I was pondering over the arrive of the new guard in cross and today’s race at Koppenberg have provided me some more valid points for my argument.
First of all, I don’t think I have ever seen nine riders in the front to start the last lap and that group contained the biggest names and up and coming riders in equal numbers. This definitely suggest to me that the field is more balanced and there is less of a difference between riders in the top 10.
I was also very happy to see Ian Field riding away from the field in the first lap and who knows what he could have achieved, had a flat tyre not stop him – he still finished at 13th place.
It was a great race and while normally I don’t see anything from the side of the course, today even I could keep up with what was happening and it was exciting, accordingly.
The race has also marked the end of Jan Denuwelaere. He hasn’t managed to leave his mark in the elite men’s ranks, though his win last year in Essen was indeed unforgettable. The reason for his early retirement seemed to be the lack of motivation, the constant struggle to be selected for World Cups, etc. It seemed to be a vicious circle: the sometimes lacklustre performance meant less points, he wasn’t selected for World Cups, he won less and less points, got further back on the start grid and thus he managed to win less and less points. Would be interesting to know what he is planning to do after his early retirement.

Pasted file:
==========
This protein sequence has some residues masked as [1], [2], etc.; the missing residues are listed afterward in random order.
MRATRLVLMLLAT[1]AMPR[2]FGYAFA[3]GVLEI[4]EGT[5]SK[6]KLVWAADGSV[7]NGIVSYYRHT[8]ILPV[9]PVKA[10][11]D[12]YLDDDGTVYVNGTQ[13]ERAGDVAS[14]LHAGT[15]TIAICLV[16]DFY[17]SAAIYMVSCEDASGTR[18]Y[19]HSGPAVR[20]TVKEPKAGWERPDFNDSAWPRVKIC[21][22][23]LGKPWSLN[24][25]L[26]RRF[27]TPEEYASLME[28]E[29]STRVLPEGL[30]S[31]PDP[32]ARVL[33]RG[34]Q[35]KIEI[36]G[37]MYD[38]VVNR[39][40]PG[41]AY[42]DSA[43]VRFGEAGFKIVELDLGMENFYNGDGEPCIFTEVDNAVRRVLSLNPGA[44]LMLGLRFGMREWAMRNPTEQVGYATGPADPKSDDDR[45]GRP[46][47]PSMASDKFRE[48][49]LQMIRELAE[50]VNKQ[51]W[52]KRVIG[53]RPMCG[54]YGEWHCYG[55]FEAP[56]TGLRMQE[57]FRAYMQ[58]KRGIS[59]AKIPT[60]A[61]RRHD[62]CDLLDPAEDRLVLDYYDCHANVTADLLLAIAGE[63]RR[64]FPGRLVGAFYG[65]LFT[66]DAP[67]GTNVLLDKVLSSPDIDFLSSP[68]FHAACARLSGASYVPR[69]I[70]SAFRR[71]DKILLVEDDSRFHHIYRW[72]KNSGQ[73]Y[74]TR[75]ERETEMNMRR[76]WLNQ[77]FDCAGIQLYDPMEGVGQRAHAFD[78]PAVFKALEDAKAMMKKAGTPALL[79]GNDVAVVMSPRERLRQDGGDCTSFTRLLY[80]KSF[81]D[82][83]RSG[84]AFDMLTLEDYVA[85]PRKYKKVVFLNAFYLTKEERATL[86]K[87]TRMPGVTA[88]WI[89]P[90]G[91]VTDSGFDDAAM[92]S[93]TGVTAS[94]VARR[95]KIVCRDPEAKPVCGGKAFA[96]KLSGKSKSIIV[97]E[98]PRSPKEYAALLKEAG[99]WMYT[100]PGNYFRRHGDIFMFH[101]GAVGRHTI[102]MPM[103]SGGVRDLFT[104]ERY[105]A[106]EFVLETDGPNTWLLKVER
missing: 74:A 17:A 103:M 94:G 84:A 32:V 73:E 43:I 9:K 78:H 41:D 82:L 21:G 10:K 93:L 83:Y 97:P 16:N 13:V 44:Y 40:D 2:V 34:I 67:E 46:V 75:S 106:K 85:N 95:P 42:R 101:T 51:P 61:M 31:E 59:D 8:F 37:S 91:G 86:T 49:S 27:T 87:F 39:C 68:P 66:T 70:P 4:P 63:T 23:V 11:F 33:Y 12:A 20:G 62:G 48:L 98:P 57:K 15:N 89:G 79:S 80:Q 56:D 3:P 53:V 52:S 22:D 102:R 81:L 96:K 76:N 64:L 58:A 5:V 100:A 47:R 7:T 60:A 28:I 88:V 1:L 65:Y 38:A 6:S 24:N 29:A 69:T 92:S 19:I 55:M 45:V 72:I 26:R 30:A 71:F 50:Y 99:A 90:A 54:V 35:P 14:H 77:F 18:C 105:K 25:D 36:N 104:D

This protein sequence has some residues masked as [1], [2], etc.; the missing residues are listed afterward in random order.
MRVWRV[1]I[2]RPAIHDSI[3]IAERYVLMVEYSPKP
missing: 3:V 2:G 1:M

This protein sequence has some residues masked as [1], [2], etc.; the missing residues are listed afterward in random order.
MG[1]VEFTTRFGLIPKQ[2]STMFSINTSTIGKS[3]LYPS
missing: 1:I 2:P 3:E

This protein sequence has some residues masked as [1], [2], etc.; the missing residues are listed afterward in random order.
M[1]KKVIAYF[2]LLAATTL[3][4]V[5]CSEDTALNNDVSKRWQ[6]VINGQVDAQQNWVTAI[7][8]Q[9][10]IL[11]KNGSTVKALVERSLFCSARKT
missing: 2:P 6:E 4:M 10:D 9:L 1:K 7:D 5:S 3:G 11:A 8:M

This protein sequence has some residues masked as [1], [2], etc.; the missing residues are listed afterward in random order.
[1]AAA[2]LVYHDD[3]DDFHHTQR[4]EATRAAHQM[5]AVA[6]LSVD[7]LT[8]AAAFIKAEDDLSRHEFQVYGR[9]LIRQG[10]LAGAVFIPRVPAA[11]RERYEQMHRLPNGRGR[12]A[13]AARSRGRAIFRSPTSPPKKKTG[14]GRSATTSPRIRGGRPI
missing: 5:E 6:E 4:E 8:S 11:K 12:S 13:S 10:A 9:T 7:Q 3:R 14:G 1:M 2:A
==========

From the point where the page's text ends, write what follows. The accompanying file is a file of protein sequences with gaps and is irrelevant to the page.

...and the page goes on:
Now, an off-day is coming, the women will be travelling back to the Czech Republic to take part in the European Championships, while the elite men will clash in the sandy pits of Zonhoven – a wicked course, don’t miss it!